Japan Geoscience Union Meeting 2016

Presentation information


Symbol A (Atmospheric and Hydrospheric Sciences) » A-AS Atmospheric Sciences, Meteorology & Atmospheric Environment

[A-AS13] Hyper-dense observation and forecast to elucidate micro-scale atmospheric phenomena

Mon. May 23, 2016 5:15 PM - 6:30 PM Poster Hall (International Exhibition Hall HALL6)

Convener:*Jun-ichi Furumoto(Research Institute for Sustainable Humanosphere, Kyoto University), Nobumitsu Tsunematsu(Tokyo Metropolitan Research Institute for Environmental Protection), Kentaro Araki(Meteorological Research Institute)

5:15 PM - 6:30 PM

[AAS13-P09] A study on a UV-C Raman lidar for profiling the water vapor

*Hayato Kakihara1, Masanori Yabuki1, Toshitaka Tsuda1 (1.Research Institute for Sustainable Humanosphere, Kyoto University)

Keywords:Raman lidar, water vapor

Water vapor is an important role in atmospheric processes such as the atmospheric energy budget, atmospheric chemistry, and localized extreme weather events associated with severe weather disasters. Accurate observations of water vapor in the atmospheric boundary layer are essential for improving weather forecasting. We have developed a water vapor Raman lidar using a laser operating in the ultraviolet C (UV-C) region. The UV-C region is known as the "solar-blind" region and has the advantage of having no daytime solar background radiation in the system. However, it is necessary correction for ozone absorption while estimating the atmospheric water vapor because of the strong ozone absorption in the UV-C region. In this study, we estimated the errors in the retrieved water vapor mixing ratio (WVMR) caused by the atmospheric conditions and validated the calibration methods of the lidar system.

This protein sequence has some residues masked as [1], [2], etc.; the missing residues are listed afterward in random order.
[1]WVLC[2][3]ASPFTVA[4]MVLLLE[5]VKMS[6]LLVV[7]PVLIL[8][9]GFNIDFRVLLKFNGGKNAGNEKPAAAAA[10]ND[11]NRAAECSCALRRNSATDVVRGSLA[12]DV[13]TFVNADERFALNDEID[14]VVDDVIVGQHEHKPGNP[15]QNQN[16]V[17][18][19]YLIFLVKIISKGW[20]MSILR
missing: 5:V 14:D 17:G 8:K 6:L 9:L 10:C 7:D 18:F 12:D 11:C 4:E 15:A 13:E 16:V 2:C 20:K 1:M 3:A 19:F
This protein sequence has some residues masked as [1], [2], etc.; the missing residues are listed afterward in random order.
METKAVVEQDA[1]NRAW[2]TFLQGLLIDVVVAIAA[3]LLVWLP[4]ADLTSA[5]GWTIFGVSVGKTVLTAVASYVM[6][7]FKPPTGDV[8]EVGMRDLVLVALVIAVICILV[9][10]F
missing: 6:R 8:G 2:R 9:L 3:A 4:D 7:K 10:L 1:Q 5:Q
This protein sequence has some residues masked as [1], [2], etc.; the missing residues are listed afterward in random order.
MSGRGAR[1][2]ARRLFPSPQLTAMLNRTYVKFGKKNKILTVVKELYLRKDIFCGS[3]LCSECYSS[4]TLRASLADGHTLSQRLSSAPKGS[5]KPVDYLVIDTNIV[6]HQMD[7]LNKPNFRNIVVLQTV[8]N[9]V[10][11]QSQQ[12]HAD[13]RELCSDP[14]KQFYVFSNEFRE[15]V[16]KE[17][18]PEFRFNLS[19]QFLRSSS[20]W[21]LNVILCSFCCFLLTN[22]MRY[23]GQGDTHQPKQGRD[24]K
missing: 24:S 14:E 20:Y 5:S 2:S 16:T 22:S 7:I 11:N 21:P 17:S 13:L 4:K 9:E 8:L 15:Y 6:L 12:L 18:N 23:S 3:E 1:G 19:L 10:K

The UV-C water vapor Raman lidar used a 35 cm telescope to collect the vibrational Raman of water vapor (294.6 nm), nitrogen (283.6 nm), and oxygen (277.5 nm) for a laser operating at a wavelength of 266 nm. We simulated the WVMR estimation errors using the theoretical Raman signals based on the radiosonde data, assuming several ozone profiles. When the surface ozone concentrations were 60 and 0 ppb, the maximum altitudes for which the WVMR estimation errors were within 10% were 1750 m and 2150 m, respectively. Two calibration methods were investigated to convert the WVMR from the lidar signals: 1) comparison of lidar signals with WVMR profiles of radiosonde; 2) calibration of the detector efficiencies of each Raman channel by the standard calibration lamp technique. While the estimation errors of the calibration factor using the radiosonde data were 1.21 % below the surface ozone concentrations of 60 ppb, those by the standard calibration lamp techniques for the Deuterium lamp and tungsten lamp was 1.07% and 6.91%, respectively.